Late this afternoon — Thursday, Oct. 23, 2014, — the moon will pass in front of the sun causing a partial solar eclipse.
At maximum eclipse the sun will look like a thick crescent, the dark disk of the moon moving across it.
The eclipse begins at 3:37 p.m. EDT and ends at 7:51 p.m. Here in the eastern United States, the eclipse will reach maximum around the time of sunset: 6:52 p.m. here in the Tampa Bay area.
WARNING: DO NOT LOOK DIRECTLY AT THE SUN.
As Phil Plait, an astronomer who blogs for Slate writes, "You probably won't do severe or permanent damage to your eyes by glancing at the sun with your eyes alone, but I'd advise against it (especially for younger children, who have clearer lenses in their eyes that let through more damaging UV light) — and certainly against anything longer than a very brief glance. AND DON'T EVER EVER EVER LOOK AT THE SUN THROUGH A TELEPHOTO LENS, BINOCULARS, OR A TELESCOPE without proper filtration, and honestly, unless you really know what you're doing, just don't do it.''
Plait warns that sunglasses are not okay, too. "They can make it worse; they block visible light from the Sun, so the pupil in your eye widens. That can let in more harmful UV and infrared light,'' he writes.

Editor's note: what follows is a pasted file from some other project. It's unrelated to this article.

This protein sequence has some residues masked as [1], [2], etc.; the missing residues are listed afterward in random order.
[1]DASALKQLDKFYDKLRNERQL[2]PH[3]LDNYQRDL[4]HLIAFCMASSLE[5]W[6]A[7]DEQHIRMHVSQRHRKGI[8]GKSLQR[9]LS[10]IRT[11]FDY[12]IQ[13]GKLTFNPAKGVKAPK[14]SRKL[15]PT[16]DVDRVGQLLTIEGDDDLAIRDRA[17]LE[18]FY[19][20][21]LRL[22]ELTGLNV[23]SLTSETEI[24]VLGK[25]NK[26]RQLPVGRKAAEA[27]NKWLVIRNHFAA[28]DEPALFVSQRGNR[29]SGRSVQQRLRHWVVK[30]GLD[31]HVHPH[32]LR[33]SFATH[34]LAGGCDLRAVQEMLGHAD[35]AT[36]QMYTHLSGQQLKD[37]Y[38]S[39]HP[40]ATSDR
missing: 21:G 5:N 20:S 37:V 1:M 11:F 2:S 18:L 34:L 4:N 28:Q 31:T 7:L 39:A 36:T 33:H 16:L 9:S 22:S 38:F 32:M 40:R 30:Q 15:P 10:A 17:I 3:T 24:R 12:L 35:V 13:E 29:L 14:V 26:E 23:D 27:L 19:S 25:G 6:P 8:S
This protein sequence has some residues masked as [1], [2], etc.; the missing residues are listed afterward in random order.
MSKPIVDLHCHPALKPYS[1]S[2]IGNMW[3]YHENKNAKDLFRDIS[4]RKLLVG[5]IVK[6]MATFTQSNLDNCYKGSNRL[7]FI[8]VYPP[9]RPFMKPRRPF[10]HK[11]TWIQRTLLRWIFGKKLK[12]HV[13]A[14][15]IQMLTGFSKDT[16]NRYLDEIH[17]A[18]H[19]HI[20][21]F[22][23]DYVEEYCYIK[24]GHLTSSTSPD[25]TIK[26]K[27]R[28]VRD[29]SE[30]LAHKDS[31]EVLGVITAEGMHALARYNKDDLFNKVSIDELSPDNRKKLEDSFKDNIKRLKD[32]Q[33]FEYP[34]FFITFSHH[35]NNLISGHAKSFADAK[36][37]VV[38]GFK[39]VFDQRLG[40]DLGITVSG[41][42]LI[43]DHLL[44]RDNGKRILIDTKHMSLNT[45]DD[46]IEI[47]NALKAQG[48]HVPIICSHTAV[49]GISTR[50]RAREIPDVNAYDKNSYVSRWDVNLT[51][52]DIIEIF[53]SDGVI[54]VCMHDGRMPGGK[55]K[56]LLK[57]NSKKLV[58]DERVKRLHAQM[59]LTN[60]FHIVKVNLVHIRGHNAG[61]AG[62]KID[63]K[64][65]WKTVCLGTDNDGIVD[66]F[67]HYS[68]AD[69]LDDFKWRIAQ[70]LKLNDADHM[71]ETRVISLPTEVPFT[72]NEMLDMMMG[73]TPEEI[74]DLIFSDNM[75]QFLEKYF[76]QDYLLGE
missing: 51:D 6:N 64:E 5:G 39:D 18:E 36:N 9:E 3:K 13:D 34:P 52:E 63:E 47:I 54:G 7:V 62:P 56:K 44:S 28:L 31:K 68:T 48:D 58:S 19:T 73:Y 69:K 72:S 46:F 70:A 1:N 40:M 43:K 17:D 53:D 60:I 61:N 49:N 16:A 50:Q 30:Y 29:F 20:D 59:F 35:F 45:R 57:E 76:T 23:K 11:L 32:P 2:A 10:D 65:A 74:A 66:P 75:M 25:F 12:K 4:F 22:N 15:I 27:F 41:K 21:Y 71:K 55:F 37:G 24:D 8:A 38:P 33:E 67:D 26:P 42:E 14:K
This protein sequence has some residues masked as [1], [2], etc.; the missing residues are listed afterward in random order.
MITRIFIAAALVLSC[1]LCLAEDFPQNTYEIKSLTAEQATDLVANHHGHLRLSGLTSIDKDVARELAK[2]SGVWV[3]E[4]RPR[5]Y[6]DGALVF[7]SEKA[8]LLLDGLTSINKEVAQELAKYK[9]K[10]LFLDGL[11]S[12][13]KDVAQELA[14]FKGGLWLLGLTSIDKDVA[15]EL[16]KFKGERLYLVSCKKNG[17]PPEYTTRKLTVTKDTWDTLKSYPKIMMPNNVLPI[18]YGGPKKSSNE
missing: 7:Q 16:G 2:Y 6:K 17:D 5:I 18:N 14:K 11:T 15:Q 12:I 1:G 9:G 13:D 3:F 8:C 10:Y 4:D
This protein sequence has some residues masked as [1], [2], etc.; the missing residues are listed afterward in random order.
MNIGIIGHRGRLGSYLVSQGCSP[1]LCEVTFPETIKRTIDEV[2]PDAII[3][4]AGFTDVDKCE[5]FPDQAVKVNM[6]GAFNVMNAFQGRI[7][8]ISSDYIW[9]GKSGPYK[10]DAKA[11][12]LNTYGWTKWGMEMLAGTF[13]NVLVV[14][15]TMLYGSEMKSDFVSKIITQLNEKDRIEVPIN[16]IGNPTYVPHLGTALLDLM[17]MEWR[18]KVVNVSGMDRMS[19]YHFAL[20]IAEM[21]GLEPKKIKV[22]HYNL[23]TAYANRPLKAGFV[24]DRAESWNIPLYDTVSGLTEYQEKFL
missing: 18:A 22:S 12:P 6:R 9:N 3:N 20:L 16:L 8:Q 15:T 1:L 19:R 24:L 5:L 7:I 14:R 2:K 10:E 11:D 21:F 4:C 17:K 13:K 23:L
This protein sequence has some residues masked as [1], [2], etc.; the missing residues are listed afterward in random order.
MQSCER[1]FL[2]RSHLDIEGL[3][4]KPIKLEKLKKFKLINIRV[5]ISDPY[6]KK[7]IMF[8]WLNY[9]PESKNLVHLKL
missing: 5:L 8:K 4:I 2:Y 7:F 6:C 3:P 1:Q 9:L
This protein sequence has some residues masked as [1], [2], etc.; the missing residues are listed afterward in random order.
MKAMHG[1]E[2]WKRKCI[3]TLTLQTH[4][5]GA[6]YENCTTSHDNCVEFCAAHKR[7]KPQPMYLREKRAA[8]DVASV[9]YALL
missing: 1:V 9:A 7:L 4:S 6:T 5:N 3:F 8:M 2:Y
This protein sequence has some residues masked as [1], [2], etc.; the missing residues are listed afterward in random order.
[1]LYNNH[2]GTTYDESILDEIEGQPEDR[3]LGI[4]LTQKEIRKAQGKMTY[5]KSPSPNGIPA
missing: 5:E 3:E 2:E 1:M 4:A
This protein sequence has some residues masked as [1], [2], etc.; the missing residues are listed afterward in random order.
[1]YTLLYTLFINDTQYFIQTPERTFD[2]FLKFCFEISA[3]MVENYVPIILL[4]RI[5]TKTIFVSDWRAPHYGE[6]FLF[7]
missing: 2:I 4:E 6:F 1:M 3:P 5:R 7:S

As an added bonus for the eclipse, right now the sun has a ginormous sunspot that is flinging out substantial solar flares.
Plait describes the sunspot like this, "The spot, called Active Region 12192, is a bit hard to wrap your brain around: Its dark core is easily big enough to swallow the Earth whole without it even coming close to touching the sides, and the whole region is several times larger than that, easily more than 100,000 kilometers across. It's the biggest sunspot we've seen this solar cycle.''
Science World reports that "X-class flares are actually the most extreme flares to be found. Like hurricanes, solar flares are classified based on their intensity. The weakest are known as A-class flares, followed by B, then C and then M. The strongest are X-class flares which need to be watched particularly since they pose a risk to astronauts and satellites in orbit when they're aimed directly at Earth.''